Coronary artery disease (CAD), which is a heart disease with a fatality rate exceeding 50%, is an ischemic disease where the coronary arteries, which maintain the function of the heart by supplying oxygen-rich blood and nutrition, become narrowed or blocked, resulting in impaired blood flow to the myocardium. CAD includes myocardial infarction, which causes myocardial necrosis, and angina, which causes chest pain due to a temporary anaerobic condition . CAD is a chronic disease with acute pathogenesis and has a high risk of recurrence and sudden death. More specifically, myocardial infarction has a 20–30% fatality rate for the first occurrence; the recurrence rate after treatment is approximately 68–85%, which in turn causes a higher fatality rate . In the U.S., it is reported that, within two years after initial treatment, the recurrence or preventative perfusion therapy rate is 42.2%, and the fatality rate is approximately 14.6% . In South Korea, it is reported that, within one year after percutaneous coronary intervention, the recurrence or preventative reperfusion therapy rate is 14.6%, and the fatality rate is 4.5% . Considering these values, fundamental measures for preventing recurrence are required in addition to the primary prevention measures for CAD.
Health behavior compliance was defined by Haynes and Sackett (1979) as the extent to which the patient’s behavior complies with the treatment plans and practices recommended by their health professionals . In 2013, WHO defined health behavior compliance as the subject’s behaviors such as physical activity, dietary control, smoking cessation, and sobriety that effect lifestyle changes. CAD patients should maintain their recommended health behaviors such as quitting smoking, controlling weight, blood pressure and sugar level, good eating habits, and regular exercise . Health behaviors through improved lifestyle can be managed most effectively when they are established as a long-term lifestyle. Furthermore, health behaviors should be simultaneously conducted through various health controls, such as weight control, exercise, smoking cessation, and medication compliance. Due to these reasons, it is reported that the health behaviors of CAD patients are not practiced well .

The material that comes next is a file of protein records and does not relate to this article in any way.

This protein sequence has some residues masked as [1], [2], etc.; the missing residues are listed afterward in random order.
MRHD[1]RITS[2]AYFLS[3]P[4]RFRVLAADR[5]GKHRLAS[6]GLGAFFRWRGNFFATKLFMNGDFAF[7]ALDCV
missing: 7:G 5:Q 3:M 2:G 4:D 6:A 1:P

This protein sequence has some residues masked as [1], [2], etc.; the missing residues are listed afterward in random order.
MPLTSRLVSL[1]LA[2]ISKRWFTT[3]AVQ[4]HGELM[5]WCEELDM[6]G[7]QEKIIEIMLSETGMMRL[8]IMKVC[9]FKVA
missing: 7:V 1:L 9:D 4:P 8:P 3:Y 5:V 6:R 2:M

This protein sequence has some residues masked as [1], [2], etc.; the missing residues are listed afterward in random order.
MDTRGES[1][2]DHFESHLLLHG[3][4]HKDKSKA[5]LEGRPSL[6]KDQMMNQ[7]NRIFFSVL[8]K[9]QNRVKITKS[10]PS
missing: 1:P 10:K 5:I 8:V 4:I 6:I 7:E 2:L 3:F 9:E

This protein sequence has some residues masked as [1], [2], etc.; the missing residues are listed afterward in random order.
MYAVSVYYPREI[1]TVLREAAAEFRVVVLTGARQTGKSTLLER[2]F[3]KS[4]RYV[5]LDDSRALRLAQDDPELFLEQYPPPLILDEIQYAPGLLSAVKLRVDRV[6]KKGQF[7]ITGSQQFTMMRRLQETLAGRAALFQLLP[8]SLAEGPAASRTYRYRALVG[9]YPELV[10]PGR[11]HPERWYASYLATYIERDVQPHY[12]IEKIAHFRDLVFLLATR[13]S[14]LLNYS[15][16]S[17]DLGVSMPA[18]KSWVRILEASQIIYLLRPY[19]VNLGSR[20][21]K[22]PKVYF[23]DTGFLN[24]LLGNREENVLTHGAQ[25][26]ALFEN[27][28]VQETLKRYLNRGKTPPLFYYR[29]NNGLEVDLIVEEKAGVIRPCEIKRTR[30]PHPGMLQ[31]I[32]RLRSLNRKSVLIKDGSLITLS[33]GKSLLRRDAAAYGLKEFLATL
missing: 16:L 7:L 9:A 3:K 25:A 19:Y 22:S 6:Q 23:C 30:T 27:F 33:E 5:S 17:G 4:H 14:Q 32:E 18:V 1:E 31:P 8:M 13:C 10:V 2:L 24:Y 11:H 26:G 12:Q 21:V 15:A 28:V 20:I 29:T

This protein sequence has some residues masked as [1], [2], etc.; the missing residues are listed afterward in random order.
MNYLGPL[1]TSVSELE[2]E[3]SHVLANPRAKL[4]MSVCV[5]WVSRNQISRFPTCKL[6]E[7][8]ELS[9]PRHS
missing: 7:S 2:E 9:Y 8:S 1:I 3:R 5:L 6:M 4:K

For continuous health behavior compliance by CAD patients once they have left the hospital, it is important to provide motivation to satisfy their basic psychological desires to encourage self-regulation for compliance with health behaviors, and further, encourage changes in lifestyle, which can be accomplished by developing and applying a self-management program constructed based on the self-determination theory. For this reason, in this study, a self-management application to support CAD patients based on the self-determination theory is developed. A heuristic evaluation and quality assessments by users are conducted to ensure that the application meets the needs of the users.
II. HEALTH BEHAVIOR COMPLIANCE
The American Heart Association claimed in 2009 that various factors such as age, sex, family history, smoking, hyperlipidemia, lack of exercise, obesity, diabetes, stress, drinking, and eating habits could affect CAD. If the patient is aware of these reversible risk factors and realizes the necessity and importance of lifestyle changes such as weight loss, dietary change, regular exercise, smoking cessation, and the regular taking of medication, then continuous good health behaviors can be achieved . These types of health behavior compliance have positive effects on the recovery, avoidance of recurrence, and health maintenance of CAD patients . Unfortunately, the awareness of these risk factors was found to be very low in the outpatients of the university hospitals receiving follow-up treatments after CAD . Furthermore, patients with acute coronary syndrome who were hospitalized in the department of internal cardiovascular medicine were found to have a very understanding of their disease . Also, according to a study conducted on the knowledge of patients with CAD, the awareness of risk factors and the benefits of diet, exercise, and rest were good, but detailed knowledge related to CAD itself and medication and lifestyle issues were misunderstood or incomplete . Recognition of risk factors and a better understanding of their disease can improve their behavior by motivating lifestyle changes and thereby lowering risk factors, and, in turn, reducing recurrence and fatality rates. However, due to the current limited awareness of the risk factors and the knowledge of their disease, health behavior compliance is not well maintained. As a result, the fatality rate in patients with myocardial infarction is reported at 8.3% within one year of leaving the hospital, and for the case of percutaneous coronary intervention, recurrence or revascularization therapy is reported at 14.6% with a fatality rate of 4.5% . Therefore, due to the nature of recurrences of a disease that has fatal consequences, it is important to undertake measures to prevent such recurrences. To reduce recurrence and cardiac deaths in patients suffering from CAD, the WHO (2013) emphasized the importance of post-discharge care and recommended health behavior compliance through actions such as disease prevention and management, medication to control risk factors, smoking cessation, dietary control, increase in physical exercises, exercise habits, blood pressure control, weight control, and regular check-ups to improve functional status and psychological well-being.
III. CONCEPTUAL FRAMEWORK OF THE STUDY FOR THE SELF-MANAGEMENT PROGRAM
This study was designed to develop a self-management program for patients with CAD and to evaluate the effectiveness of the application. A conceptual framework of the study was constructed based on the self-determination theory by Deci and Ryan (2002), as shown in Fig. 1 .